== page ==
Chalmers Carr, owner of Titan Farms says, “Well it's very
stressful, but there's nothing you can do about it. We can run a little bit of
irrigation. Some guys have some wind machines, they can do stuff like that. But
it is a matter of degrees.”
Chalmers Carr says a late-Winter hard
freeze damaged a quarter of his peach crop.
“We did have a freeze
in late-March that gave us a little bit of crop damage. So overall I'd say we
have 75% of our crop. We lost some of our early varieties due to that,
especially in some low-lying areas,” said Carr.
This peach crop was hit
hard by an early Spring cold snap…
The mercury dropped to 28
degrees on back-to-back nights back on March27 and 28th-That's about 15 degrees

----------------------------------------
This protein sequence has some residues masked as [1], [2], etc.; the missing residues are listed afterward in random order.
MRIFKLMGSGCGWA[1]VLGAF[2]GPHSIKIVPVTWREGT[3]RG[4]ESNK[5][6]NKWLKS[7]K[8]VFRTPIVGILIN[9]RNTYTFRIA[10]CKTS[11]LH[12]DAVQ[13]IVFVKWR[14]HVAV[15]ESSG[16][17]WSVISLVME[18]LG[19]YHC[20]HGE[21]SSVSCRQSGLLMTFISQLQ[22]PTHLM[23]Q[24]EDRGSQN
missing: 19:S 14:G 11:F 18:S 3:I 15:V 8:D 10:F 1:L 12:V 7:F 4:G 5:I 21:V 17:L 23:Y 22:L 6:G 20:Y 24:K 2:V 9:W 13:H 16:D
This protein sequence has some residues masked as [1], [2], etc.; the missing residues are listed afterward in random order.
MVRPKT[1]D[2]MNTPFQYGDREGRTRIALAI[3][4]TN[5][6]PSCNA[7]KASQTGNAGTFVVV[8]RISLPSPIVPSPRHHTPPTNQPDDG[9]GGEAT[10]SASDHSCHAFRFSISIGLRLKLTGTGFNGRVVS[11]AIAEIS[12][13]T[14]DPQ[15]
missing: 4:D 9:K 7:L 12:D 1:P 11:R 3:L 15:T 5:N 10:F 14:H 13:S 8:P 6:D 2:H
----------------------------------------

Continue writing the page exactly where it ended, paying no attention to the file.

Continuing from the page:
temperatures damaged these peaches permanently.
And just last week we were
hit by another cold wave…
Temperatures bottomed out
at 40 degrees on May 14th, a record low for the middle of May.
While that wasn't cold
enough to damage this year's crop further, it slowed down production by 2
But the news isn't all bad
for Titan Farms.
“We've had a very
long, drawn-out bloom. We've had good cell development which should make for
larger sized peaches as we go into the ripening process. It gives the fruit a
better chance of getting its sweetness as well,” said Carr.
The difference between
damaged fruit and perfect, juicy peaches is easy to see…
The seeds on the green,
flat peaches suffered damage during the freeze….
Versus the red and round
peaches that are perfect.
All of these peaches came
off the same tree and Carr says one or two degrees colder and he would have
lost the whole crop.